Originalism is Easy to Understand

The term “originalism” can be a bit confusing. What does this actually mean? Are the terms “originalism” and “textualism” the same thing?

If someone calls themselves an “originalist,” does that mean they think women shouldn’t vote and that black Americans should be counted as 3/5ths of a person toward representation?

Of course not, but this is how progressives like to play emotional games with stupid voters.

Yet, it would be wise to consider the definitions of these terms.

A listener sent me this article and asked me to comment, which in turn spurred this email and Episode 433 of The Brion McClanahan Show.

I contend “originalism” is very easy to understand, and it relies on one simple truth about the United States Constitution.

The ratifiers of the document promised the Constitution did not create a “national” government and in turn left all powers not expressly delegated to the federal governments to the States.

That means we don’t have to wonder what James Madison or Alexander Hamilton would think about federal regulation of the Internet. It is a type of communication. As a result, under originalism, the federal government has no power to regulate communication. Just like the general government has no power to pass “gun control” legislation, spend money on local police, provide welfare payments, spend money on “foreign aid” unless through a treaty, and a thousand other things it does on a regular basis.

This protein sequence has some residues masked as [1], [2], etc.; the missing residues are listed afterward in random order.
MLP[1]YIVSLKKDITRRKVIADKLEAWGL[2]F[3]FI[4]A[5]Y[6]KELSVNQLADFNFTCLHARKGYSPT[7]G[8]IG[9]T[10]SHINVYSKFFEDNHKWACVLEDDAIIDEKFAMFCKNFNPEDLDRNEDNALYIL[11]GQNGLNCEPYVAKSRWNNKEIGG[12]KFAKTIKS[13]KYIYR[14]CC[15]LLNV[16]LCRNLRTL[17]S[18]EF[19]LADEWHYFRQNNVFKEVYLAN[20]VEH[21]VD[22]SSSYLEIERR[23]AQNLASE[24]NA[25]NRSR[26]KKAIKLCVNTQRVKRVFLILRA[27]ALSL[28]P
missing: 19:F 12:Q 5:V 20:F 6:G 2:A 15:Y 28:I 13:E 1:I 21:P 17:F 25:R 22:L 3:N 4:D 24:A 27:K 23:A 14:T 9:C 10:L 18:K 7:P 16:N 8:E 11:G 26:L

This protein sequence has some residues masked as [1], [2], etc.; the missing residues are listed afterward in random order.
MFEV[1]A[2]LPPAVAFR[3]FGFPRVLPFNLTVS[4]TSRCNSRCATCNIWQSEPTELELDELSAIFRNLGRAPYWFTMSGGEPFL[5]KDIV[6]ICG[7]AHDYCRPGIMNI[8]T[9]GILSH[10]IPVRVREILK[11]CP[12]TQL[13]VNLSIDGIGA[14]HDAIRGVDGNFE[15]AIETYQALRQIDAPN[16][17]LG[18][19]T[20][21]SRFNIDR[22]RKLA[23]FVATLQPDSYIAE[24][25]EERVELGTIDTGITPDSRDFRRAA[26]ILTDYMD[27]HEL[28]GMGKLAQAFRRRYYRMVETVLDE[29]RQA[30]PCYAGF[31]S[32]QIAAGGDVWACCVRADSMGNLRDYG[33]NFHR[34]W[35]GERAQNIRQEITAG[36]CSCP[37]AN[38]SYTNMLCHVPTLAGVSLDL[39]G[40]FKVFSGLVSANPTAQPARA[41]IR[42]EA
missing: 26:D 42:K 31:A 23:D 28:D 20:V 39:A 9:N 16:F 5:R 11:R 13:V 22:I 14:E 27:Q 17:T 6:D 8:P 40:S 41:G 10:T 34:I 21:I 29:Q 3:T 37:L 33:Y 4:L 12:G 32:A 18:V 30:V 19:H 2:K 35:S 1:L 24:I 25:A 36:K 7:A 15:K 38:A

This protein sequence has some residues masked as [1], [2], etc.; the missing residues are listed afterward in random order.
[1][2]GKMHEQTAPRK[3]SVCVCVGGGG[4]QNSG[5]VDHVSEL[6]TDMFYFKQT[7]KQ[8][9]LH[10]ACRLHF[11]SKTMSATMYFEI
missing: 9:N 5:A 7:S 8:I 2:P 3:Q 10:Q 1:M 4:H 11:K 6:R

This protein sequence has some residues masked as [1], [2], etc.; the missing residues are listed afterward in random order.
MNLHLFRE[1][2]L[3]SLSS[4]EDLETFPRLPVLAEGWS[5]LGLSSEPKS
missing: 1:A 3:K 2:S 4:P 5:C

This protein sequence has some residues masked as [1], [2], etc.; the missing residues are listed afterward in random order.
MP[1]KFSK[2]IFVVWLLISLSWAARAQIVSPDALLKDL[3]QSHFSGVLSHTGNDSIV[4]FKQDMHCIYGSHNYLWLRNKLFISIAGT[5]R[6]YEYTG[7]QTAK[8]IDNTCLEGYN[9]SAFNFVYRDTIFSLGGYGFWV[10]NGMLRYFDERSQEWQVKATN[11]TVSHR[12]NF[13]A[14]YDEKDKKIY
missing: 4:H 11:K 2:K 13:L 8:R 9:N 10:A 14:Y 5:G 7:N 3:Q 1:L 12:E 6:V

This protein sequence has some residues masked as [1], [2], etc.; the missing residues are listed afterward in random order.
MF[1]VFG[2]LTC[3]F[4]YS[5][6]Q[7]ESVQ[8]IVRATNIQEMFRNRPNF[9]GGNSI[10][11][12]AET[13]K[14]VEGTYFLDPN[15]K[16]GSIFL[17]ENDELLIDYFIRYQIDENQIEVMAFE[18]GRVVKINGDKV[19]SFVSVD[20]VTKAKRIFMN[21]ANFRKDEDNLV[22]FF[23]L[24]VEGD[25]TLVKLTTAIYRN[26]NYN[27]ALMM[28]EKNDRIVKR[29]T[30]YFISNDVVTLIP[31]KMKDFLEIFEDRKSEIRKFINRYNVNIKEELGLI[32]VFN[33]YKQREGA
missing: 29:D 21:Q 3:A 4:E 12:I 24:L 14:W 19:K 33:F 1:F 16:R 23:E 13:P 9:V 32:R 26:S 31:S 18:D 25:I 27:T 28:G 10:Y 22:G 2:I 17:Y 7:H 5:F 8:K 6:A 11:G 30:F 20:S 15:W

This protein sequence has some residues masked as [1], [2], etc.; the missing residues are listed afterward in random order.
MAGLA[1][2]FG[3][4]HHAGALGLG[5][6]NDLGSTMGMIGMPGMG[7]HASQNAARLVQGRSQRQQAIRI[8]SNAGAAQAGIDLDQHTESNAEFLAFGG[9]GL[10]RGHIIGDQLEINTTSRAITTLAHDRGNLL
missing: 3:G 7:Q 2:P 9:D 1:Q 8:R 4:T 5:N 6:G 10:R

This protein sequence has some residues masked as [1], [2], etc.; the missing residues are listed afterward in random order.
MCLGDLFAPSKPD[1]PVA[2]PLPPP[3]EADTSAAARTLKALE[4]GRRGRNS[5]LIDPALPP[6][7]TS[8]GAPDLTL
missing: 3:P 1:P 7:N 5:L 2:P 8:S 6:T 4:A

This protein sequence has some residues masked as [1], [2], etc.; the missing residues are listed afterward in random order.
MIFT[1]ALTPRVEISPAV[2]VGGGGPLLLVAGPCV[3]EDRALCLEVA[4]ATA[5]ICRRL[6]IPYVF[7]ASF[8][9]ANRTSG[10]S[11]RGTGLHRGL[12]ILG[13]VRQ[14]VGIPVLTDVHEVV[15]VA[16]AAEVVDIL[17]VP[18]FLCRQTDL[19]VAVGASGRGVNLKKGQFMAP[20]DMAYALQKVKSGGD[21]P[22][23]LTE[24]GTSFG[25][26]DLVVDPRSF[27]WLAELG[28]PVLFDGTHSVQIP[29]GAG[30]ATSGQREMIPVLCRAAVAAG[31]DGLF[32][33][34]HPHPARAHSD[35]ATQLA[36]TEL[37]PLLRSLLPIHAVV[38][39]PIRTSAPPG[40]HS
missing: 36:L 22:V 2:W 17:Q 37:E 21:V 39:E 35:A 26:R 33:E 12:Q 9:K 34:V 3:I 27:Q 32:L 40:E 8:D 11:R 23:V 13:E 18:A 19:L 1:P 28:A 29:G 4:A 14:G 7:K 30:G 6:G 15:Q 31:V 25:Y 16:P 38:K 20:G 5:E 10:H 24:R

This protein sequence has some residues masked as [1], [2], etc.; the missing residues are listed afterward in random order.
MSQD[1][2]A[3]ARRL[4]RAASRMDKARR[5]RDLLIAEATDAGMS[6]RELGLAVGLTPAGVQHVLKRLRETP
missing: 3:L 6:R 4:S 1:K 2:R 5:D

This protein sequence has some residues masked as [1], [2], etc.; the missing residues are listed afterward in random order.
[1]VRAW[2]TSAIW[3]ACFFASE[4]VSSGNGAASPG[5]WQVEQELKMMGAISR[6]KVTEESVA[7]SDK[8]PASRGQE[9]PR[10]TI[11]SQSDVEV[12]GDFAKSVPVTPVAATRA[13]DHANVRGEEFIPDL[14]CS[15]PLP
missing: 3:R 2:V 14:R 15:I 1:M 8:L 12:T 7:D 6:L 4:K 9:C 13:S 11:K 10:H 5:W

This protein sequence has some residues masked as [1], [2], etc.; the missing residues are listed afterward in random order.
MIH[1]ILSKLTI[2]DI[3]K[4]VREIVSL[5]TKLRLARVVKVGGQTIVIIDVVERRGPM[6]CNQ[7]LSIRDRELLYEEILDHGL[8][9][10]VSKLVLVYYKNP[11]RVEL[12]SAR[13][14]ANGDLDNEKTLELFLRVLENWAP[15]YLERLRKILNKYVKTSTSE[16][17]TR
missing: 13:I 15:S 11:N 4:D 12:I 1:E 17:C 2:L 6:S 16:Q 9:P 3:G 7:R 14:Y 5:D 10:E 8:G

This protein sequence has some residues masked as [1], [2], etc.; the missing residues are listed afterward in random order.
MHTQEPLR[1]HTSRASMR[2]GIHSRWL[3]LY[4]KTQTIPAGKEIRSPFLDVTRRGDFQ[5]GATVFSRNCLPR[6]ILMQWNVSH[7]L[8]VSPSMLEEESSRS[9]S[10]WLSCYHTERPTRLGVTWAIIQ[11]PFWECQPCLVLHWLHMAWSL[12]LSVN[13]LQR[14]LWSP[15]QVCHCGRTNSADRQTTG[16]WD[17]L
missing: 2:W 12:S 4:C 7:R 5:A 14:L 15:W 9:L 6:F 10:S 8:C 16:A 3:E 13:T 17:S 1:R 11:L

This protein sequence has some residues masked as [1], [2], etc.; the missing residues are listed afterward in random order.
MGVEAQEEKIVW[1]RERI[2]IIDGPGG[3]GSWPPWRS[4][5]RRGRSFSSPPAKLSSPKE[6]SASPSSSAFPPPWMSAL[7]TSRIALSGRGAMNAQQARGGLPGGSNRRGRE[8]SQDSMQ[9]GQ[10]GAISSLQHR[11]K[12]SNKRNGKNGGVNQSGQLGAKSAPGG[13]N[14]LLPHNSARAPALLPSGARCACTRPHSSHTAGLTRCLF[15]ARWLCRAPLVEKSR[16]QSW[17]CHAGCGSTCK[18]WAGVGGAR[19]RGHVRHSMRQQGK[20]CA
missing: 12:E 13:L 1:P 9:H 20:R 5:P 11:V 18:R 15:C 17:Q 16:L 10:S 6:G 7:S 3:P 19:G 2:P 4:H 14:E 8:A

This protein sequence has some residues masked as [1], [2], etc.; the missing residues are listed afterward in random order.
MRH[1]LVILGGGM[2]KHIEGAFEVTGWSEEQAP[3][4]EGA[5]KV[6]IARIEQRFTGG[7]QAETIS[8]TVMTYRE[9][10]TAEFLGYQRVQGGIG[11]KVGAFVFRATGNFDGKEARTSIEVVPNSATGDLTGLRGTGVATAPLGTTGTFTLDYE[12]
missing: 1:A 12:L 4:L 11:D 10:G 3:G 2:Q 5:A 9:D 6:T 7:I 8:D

The States can do most of this–and they already do–which also makes most federal laws redundant.

No need to make the issue complicated. The friends of the Constitution swore the general government had limited and defined powers, specifically those for defense and international commerce. All else was left to the States.

If we had real “originalists” America would look much different. The good folks at the Tenth Amendment Center do a good job trying to reorient people in this direction, and I support their efforts.

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